A Fiji mermaid—the top half of a monkey stuffed and sewed together with the tail of a fish—is an early example of hybrid taxidermy, a craft that combines two animals’ corpses to create a third. The Fiji mermaid was originally displayed as a “real” creature found in the wild. Hybrid taxidermy has since evolved into the art form at the center of Polly Hall’s first novel, The Taxidermist’s Lover.
A Fascinating Premise
The book’s titular lover, Scarlett, convinces her taxidermist partner Henry to give up on traditional taxidermy in favor of the hybrid sort early on. At first, she enjoys his new creations, having fun coming up with portmanteaus like “swoodle” or “crabbit,” but soon, she has second thoughts. She fears that combining the animals stops their souls from departing this plane and that those spirits want to possess her. She abandons silverware and describes the physical toll the spirits are taking, writing, “My hair had grown long and wild, way past my shoulders. I looked so thin that my eye sockets seemed to sink further into my skull. And my cheeks were sharp like carved ice.”
The plot with the animal’s spirits possessing Scarlett to punish Henry is a great concept, but it never pushes beyond those few cursory complications. Instead, Hall delves into the dynamics of Scarlett and Henry’s relationship. Henry is older and transgresses against Scarlett in varying ways throughout the novel. An over-friendly neighbor stokes Scarlett’s jealousy, creating a love triangle of sorts. The other major storyline is how the decades ago death of Scarlett’s parents impacted Scarlett and her twin brother Rhett. A lot is going on, which ends up working against the book because the individual threads never come together comprehensively. Instead of informing one another, the threads take away the focus and intensity from each other.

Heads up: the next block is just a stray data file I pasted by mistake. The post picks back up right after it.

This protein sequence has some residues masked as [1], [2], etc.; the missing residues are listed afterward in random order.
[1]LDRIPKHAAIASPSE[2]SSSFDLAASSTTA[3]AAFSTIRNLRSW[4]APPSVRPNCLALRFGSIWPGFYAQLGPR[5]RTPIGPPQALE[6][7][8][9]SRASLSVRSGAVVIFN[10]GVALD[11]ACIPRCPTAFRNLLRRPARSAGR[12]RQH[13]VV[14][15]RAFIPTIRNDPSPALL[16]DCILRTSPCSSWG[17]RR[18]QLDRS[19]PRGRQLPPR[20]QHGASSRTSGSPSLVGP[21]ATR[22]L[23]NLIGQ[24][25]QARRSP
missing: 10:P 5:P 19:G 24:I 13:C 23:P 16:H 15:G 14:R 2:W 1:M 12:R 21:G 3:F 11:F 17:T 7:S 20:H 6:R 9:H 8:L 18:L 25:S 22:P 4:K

Scarlett narrates The Taxidermist’s Lover in the second-person, addressing everything she says to Henry. The frame does good work making the reader wonder what the narrator is confessing, but the second-person narrator makes a hard line to straddle. Some details are essential for readers that would be obvious to Henry. Polly has some success, but also some slips. For example, Scarlett describes Henry’s process to him, writing, “You would place the polished nuggets of glass onto the mount last of all, preferring the naked frame of each animal blind until you had finished sculpting and stitching the skin over layers of structure, blow-drying the fur, or primping the feathers, sometimes fixing with hair lacquer.” Readers may find it interesting, but Henry would be intimately familiar with the details of his process.
Between the gridlock of plotlines and the confusion with why the narrator explains things Henry would know to Henry, there is some excellent writing. Descriptions like, “A river of maggots escaped from the grey snake of its intestines onto the grass” almost redeem The Taxidermist’s Lover. They are certainly enough to excite readers for what Hall writes next.
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|Pub Date: December 8, 2020||Page Count: 256pp||Age Range: 18 & Over|
|ISBN: 978-0-7443-0037-6||Publisher: CamCat Books||List Price: $24.99|